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U.S. gives tribute to memory of Dr. Martin Luther King Jr.

By David Beasley

ATLANTA (Reuters) - America's concern over gun violence became the focus of speeches in Atlanta on Monday honoring Dr. Martin Luther King Jr., who led a non-violent struggle for civil rights before he was gunned down at age 39.

Crowds gathered at commemorative services across the country on the national holiday in King's honor, the same day as President Barack Obama's second inauguration ceremonies and little more than a month after the Connecticut mass shooting that touched off a national outcry over gun control.

In a ceremony in King's hometown of Atlanta, his daughter Bernice King spoke at Ebenezer Baptist Church, where King was once a pastor. She recalled her father's reaction after their family home in Montgomery, Alabama, was bombed in 1956 during a boycott of the local bus system.

Some black residents of the city were "armed that day, ready to protect their homes," but King urged them to put away their guns, Bernice King said.

"This apostle of nonviolence perhaps introduced one of the greatest experiences of gun control that we've ever heard of in the history of our nation," said Bernice King, who is chief executive of the King Center in Atlanta.

An assassin's bullet ended King's life on April 4, 1968, in Memphis, Tennessee, human rights activist Elisabeth Omilami reminded the crowd at Ebenezer Baptist Church.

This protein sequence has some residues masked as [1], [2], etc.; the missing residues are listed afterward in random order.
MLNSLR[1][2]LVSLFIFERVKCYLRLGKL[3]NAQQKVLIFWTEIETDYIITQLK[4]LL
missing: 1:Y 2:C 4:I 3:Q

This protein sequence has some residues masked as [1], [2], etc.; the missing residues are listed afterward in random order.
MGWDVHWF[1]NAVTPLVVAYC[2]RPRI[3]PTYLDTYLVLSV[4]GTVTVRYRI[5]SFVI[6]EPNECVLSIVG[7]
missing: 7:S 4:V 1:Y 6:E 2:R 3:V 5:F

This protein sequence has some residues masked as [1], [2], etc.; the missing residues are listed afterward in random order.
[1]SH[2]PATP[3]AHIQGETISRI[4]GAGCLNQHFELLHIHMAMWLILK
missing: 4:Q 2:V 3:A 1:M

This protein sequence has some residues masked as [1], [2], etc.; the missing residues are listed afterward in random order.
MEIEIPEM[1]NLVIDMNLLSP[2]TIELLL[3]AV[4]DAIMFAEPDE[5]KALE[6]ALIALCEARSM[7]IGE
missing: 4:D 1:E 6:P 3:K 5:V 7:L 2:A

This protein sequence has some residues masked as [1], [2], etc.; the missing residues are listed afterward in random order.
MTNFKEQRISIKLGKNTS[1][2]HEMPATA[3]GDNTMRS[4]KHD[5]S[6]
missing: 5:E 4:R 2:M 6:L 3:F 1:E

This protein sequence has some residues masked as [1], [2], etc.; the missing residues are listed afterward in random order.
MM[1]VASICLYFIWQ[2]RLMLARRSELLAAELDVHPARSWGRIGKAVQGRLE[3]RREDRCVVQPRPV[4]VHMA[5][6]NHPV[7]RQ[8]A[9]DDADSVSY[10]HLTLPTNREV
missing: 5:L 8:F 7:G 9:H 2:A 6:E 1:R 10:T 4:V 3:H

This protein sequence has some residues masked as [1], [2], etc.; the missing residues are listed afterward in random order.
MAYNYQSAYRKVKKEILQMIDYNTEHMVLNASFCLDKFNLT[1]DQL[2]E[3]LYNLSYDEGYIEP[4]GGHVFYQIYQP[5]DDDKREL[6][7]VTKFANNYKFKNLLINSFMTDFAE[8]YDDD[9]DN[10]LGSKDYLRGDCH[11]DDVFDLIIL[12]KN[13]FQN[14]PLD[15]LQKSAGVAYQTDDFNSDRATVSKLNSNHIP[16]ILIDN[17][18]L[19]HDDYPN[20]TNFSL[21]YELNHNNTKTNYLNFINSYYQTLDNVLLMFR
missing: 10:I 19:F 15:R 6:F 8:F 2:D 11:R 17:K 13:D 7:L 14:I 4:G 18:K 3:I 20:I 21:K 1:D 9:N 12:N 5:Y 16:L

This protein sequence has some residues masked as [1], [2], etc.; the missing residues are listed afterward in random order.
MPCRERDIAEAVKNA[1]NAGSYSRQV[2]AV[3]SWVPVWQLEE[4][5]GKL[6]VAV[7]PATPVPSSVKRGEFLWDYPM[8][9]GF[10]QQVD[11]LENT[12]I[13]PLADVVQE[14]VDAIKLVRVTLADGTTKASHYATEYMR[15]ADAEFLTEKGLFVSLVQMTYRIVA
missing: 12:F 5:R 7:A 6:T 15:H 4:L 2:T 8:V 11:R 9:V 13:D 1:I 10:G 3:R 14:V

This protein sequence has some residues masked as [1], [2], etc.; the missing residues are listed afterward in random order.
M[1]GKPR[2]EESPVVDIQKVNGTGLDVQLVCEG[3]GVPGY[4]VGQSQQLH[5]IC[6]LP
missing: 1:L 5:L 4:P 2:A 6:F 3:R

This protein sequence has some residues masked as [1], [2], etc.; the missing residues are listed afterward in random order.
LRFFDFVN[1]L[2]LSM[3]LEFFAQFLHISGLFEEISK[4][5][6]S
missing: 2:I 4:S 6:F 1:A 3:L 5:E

"Dr. King was a victim of gun violence," said Omilami, daughter of Hosea Williams, one of King's lieutenants in the civil rights movement.

The church crowd gathered before a giant screen to witness the inauguration ceremony in Washington and hear Obama's speech which touched on King's "I Have a Dream" speech delivered 50 years ago in Washington.

Obama last week proposed a package of measures intended to reduce gun violence following the Newtown, Connecticut, school shooting that killed 20 first grade students and six staff members.

In his speech on Monday, Obama recalled King's dream for freedom for all Americans, regardless of their race, ethnicity, or geographic or economic status.

"Our journey is not complete until all our children, from the streets of Detroit to the hills of Appalachia to the quiet lanes of Newtown, know that they are cared for, and cherished, and always safe from harm," said Obama, who used a Bible that belonged to King at his swearing-in ceremony.

King's father, Reverend Martin Luther King Sr., also was a pastor at Ebenezer Baptist Church. It sits on Atlanta's historic Auburn Avenue near the King Center, established in 1968 by the slain activist's widow Coretta Scott King, who died in 2006. On the avenue not far from the church is King's grandparents' home, where he was born in 1929.

King received the Nobel Peace Prize in 1964.

Nearly a million people visit the King Center each year, viewing an eternal flame honoring King and crypts holding the remains of King and his wife and attending an array of programs promoting non-violent social change.

Around the country, where Martin Luther King Day has been a federal holiday since 1986, banks, financial markets and government offices were closed.

A march along Auburn Avenue was set for later in the day, and a rally to address such issues as education, housing, peace, justice and voter registration, organizers said.

Also planned was a Day of Service, with an array of community service projects in Atlanta in honor of King.

(Additional reporting by Ellen Wulfhorst; Editing by Barbara Goldberg and Mohammad Zargham)

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